Cardio Exercise

Cardio exercise is a great way to start getting fit, and remember that most fitness trends really got started with us. After all, when did catchphrases like “no pain, no gain” and “feel the burn” first take hold? In the 70s, when many of us were in our teens and early 20s. It was the size and strength of our age group that brought fitness into mainstream vocabulary.

Fitness has a lot of moving parts - literally – not to mention a lot of terminology. Some basic definitions:

  • cardio exercise – aka endurance training - like aerobic exercise, a means of physical conditioning to improve circulation and respiratory function in our body through vigorous sustained exercise, such as running, swimming, or cycling.
  • high impact exercise – cardiovascular exercise in which both feet leave the ground simultaneously, such as running, jogging, jumping jacks, jump rope, or aerobic dance involving jumping or bouncing movements (more suitable for exercise veterans wanting to develop greater endurance, power, agility and coordination).
  • low impact exercise - cardiovascular exercise that has a reduced impact on the legs, knees, and feet, such as walking, swimming, bicycling and aerobic dance not involving jumping or bouncing movements (most suitable for exercise beginners and those who are overweight, pregnant, or with spinal or joint ailments).
  • metabolism – a complex biochemical process in which the body converts food and drink into energy, by combining those calories with oxygen to release energy the body needs to perform its various functions; the process of metabolism establishes the rate at which the body burns calories and, ultimately, how quickly the body gains or loses weight; this rate is influenced by age (metabolism naturally slows about 5% per decade after age 40), sex (men generally burn more calories at rest than women), proportion of lean body mass (the more muscles, the higher the metabolic rate), and heredity.
  • muscle atrophy - a decrease in the mass of the muscle, a partial or complete wasting away of muscle, resulting in muscle weakness (the ability to exert force is related to muscle mass).

Getting Started With Low-Impact Cardio Exercise

One of the initial goals is getting 20-30 minutes of exercise at least 3 times each week. If we are new to exercise, and a lot of us may very well be, we can choose either of two options. We can visit a health club and get a program matched to our particular needs and condition, and start from there. But if we choose to go it alone, it’s best to start slow with some low-impact cardio exercise:

  • Walking - with just a bit or urgency in our step, we can burn up to 180 calories in 30 minutes, and if we include hills or some interval training (a period of more intense action such as running or sprinting), the calories burned go higher. We can lengthen and vary our route as our initial conditioning improves.
  • Swimming - with access to a pool we can burn up to 400 calories in 30 minutes by swimming with virtually no stress on our joints; swimming is especially good for muscle rehab or for those with arthritis. Water aerobics, treading water, or even walking in the pool are some other options.
  • Rowing - using a rowing machine can burn 300 calories in 30 minutes, plus the beneficial work given to our arms and shoulders.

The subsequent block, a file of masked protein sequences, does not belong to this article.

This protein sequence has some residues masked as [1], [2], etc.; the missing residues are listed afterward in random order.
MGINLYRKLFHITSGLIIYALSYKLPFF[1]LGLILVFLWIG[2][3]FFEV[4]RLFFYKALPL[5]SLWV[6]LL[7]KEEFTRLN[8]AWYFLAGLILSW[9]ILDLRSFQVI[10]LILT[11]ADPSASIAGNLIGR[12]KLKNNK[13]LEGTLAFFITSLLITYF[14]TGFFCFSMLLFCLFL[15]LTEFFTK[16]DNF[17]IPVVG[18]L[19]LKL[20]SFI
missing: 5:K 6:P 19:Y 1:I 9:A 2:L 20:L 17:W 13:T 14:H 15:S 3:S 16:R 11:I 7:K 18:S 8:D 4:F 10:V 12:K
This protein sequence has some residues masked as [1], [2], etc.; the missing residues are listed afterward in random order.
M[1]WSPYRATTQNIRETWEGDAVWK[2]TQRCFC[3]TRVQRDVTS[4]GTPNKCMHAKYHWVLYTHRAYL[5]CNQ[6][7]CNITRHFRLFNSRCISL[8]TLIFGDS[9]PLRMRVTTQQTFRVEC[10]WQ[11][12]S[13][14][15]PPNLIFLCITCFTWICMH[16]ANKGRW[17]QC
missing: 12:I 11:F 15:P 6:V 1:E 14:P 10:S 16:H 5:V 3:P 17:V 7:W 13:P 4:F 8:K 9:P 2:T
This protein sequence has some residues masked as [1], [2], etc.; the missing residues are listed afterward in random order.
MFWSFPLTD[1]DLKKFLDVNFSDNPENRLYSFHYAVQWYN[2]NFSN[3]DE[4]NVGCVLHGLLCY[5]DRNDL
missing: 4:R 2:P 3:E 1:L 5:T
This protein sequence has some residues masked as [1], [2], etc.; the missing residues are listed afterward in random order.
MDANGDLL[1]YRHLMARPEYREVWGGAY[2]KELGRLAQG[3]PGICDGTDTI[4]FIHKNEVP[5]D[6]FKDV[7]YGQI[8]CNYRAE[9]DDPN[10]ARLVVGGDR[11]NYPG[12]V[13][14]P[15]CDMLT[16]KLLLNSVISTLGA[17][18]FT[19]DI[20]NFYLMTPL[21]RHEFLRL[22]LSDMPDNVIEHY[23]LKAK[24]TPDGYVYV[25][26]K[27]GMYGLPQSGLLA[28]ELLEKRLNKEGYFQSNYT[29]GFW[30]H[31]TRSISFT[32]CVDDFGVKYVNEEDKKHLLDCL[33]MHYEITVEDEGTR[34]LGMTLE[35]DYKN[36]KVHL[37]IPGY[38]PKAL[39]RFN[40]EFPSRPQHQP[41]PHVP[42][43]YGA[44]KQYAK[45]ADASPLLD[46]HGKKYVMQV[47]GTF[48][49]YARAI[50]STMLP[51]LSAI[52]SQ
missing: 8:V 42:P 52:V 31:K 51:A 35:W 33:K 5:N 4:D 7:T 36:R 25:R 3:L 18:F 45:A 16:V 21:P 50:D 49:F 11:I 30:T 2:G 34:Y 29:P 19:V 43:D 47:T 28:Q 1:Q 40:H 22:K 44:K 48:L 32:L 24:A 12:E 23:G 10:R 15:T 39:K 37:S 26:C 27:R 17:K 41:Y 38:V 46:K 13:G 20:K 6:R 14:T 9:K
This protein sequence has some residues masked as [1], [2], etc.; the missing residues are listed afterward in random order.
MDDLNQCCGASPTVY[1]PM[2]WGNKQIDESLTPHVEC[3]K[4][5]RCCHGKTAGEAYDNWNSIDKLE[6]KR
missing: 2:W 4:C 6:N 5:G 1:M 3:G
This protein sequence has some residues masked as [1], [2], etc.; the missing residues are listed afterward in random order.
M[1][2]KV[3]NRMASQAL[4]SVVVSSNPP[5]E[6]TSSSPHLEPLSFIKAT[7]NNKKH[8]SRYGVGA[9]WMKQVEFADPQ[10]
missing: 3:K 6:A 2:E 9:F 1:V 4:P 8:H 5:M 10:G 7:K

• Step Aerobics - a high intensity session can burn up to 400 calories in 30 minutes, although it may be easier to learn the movements first and progress to that level by starting with a class or video instruction. Step aerobics are good for cardio exercise while also targeting our legs, hips and butt.
  • Bicycling - can burn up to 250 calories in 30 minutes, indoors or outdoors, with virtually no impact on our knees, hips or ankle joints.
  • Elliptical Trainer - movements that include arm swings with leg motion can burn up to 300 calories in 30 minutes, while also protecting shins and joints (a good break from running/jogging).

High-Impact Cardio Exercise

High-impact cardio exercise can burn more calories than low-impact, but can also increase the risk of joint pain or injuries:

  • Running/Jogging - can burn up to 300 calories in 30 minutes at a sustained running speed of 5 mph (recommend a gradual progression over several sessions, as beginning runners will likely experience initial soreness in ankles and shins).
  • Cross-Country Skiing - can burn up to 325 calories in 30 minutes, involving both the upper and lower body equally, but definitely requires some preconditioning to get to 30 minutes; can also be done equally well on a gym machine where snow is not an option.
  • Racquetball/Handball – definitely involves quick reflexes and a skill level (some practice/learning sessions are advisable), but can burn up to 400 calories in 30 minutes; also provides good conditioning for legs.
  • Rock-Climbing – only for the most ambitious among us, but can burn up to 375 calories in 30 minutes; does require some training and preconditioning.

Whether it’s low or high impact, the type of cardio work that’s best will vary from person to person. Such variables include a person’s age, gender, metabolism, daily calorie intake, body weight, percentage of body fat and overall level of fitness.

Low and high impact routines can certainly be mixed one day to the next, or even during the same session. The goal starting out is doing cardio about 3 times each week, and working up from 20 minutes to 30-45 minutes for each session. Not only good for burning calories, cardio exercise also provides conditioning for the heart and lungs.

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